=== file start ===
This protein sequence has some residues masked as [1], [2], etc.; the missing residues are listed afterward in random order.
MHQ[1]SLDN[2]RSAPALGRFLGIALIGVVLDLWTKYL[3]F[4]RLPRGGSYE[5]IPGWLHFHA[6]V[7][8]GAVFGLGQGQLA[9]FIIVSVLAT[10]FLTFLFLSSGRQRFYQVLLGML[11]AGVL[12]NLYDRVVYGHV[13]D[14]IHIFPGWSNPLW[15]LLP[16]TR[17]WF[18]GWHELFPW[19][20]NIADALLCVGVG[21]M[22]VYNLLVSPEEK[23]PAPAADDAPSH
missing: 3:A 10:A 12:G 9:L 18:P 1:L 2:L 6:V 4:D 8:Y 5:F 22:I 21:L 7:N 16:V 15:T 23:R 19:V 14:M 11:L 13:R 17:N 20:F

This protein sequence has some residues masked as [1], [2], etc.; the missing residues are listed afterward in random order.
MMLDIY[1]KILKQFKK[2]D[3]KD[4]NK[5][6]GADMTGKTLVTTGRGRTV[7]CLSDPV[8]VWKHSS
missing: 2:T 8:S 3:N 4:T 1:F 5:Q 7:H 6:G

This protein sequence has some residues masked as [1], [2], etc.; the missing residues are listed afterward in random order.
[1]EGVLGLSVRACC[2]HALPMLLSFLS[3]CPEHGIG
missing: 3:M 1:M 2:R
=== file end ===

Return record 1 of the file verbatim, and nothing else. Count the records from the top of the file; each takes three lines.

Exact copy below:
This protein sequence has some residues masked as [1], [2], etc.; the missing residues are listed afterward in random order.
MHQ[1]SLDN[2]RSAPALGRFLGIALIGVVLDLWTKYL[3]F[4]RLPRGGSYE[5]IPGWLHFHA[6]V[7][8]GAVFGLGQGQLA[9]FIIVSVLAT[10]FLTFLFLSSGRQRFYQVLLGML[11]AGVL[12]NLYDRVVYGHV[13]D[14]IHIFPGWSNPLW[15]LLP[16]TR[17]WF[18]GWHELFPW[19][20]NIADALLCVGVG[21]M[22]VYNLLVSPEEK[23]PAPAADDAPSH
missing: 3:A 10:A 12:G 9:L 18:P 1:L 2:L 6:V 4:D 8:Y 5:F 22:I 21:L 7:N 16:V 15:T 23:R 19:V 14:M 11:L 13:R 17:N 20:F